Research from the Motion Picture Association Of America (MPAA) claims that web-blocking in the UK is proving a substantial deterrent to online piracy - even where proxy sites enable users to access blocked services. An internal MPAA report , seen by Torrentfreak, shows that that visits to infringing sites UK sites that had been blocked declined by more than 90% in total during the measurement period or by 74.5% when proxy sites are included. The research is referenced in a report being prepared for the Australian government which is currently considering new anti-piracy measures, including web-blocking. Though Torrentfreak wonders if the fact the MPAA is conducting research of this kind suggests that it is planning on pushing for web-blocking in the US once again.
And UK Culture Secretary Sajid Javid has warned internet search engine companies legislation could be introduced if they do not make "real progress" in clamping down on links to pirate websites. He told the Annual General Meeting of the record label's trade association the BPI that he and Business Secretary Vince Cable had written to leading firms such as Google requesting they work with record firms in finding a way to stop giving easy access to sites which violate copyright saying " No industry - and no Government - can let this level of infringement continue on such a massive, industrial scale" noting that without enforceable copyright there would be “no A&R, no recording studios, no producers, no session musicians, no publicity, no artwork. None of the vital ingredients that take the music created made by talented artists and turn it into something the whole world can enjoy. It’s what our past success was built on, and it’s what our future success depends on” adding "Copyright infringement is theft, pure and simple".
"The next generation of wars over knowledge, culture, drawings, information, and data is just around the corner, and it’s going to get much uglier with more stakes involved on all sides. We have gotten people elected to parliaments (and stayed there) on the conflict just as it stands now. As this divide deepens, and nothing suggests it won’t, then people will start to pay more attention. And maybe, just maybe, that will be the beginning of the end of these immoral and deeply unjust monopolies known as copyrights and patents." An interesting article.
The UK's Copyright Licensing Agency and the China's Written Works Copyright Society have signed an agreement which will, for the first time, place numerous Chinese written works in the British market, including books, articles in newspapers and magazines and academic papers. Yan Xiaohong, deputy chief of the Chinese National Copyright Administration, said the agreement marks a milestone in copyright protection for Chinese works in overseas markets saying "It will encourage more Chinese writers and publishers to produce more high-quality copyright works appealing to foreigners, and guarantee their economic benefits" adding "Also, it will serve as a trailblazer for more agreements of its kind to be signed with copyright collective management agencies in other countries and regions of the world. Eventually, this kind of cooperation will boost Chinese cultural exports." The CWWCS is the only valid organization approved by the National Copyright Administration to collectively manage and operate copyright in China. Richard Mollet, chair of the UK Publisher's Association and the UK Alliance for Intellectual Property, and UK Minister for Intellectual Property Baroness Lucy Neville-Rolfe also attended the signing ceremony.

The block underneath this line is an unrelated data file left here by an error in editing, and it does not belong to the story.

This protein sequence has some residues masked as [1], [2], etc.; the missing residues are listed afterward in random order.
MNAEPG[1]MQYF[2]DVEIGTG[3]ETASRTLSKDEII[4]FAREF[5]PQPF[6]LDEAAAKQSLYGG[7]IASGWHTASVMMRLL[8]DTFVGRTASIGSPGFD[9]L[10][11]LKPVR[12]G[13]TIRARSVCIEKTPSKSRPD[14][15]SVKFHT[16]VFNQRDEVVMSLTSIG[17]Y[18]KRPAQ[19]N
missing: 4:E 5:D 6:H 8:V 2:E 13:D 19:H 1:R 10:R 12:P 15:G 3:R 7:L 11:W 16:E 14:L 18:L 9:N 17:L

And finally ..... and with echoes of Lawrence Lessig's tussle with Liberation Music over the use of a clip of a Phoenix track in a presentation on cultural and technological innovation - comes news that Professor Lionel Bently has similarly had a video temoved from YouTube - because the English Football Association Premier League claimed that it infringed their copyrights. TechDirt reports that the clip was used by Professor Bently at the Institute for Information Law (IViR) July Information Influx event, which included a panel discussion on "Who Owns the World Cup?" discussing the very question of copyright and sports clips.
It is reported (though this Kat can't confirm) that Professor Bently was arguing in favour of better copyright protection for sporting events - an area where the FAPL have struggled in their battle to prevent unauthorised broadcasts with courts finding that only certain elements of live match transmisisons protectable (logos, anthems and clips from past matches). In the Lessig case, Liberation Music reached a settlement with Lessig. The settlement included an admission that Lessig had the right to use a track by the band Phoenix, and Liberation admitted Lessig's use of the song was protected by fair use - and Liberation agreed to adopt new policies around issuing takedown notices. I wonder if, in the different regime of fair dealing, and with the newly revised S30A "quotation" exception not yet in place in the UK (due 1st October 2014 I believe), the Premier League will take the same approach in the UK - or maybe just apply some common sense? Whatever the FAPL do or don't do, the phrase that most springs to my mind (and others it must be said) is 'own goal'.
There is more on this story on the Kluwer Copyright Blog "Premier League claims copyright on football matches shown in copyright debat" by Thomas Margoni, Institute for Information Law (IViR)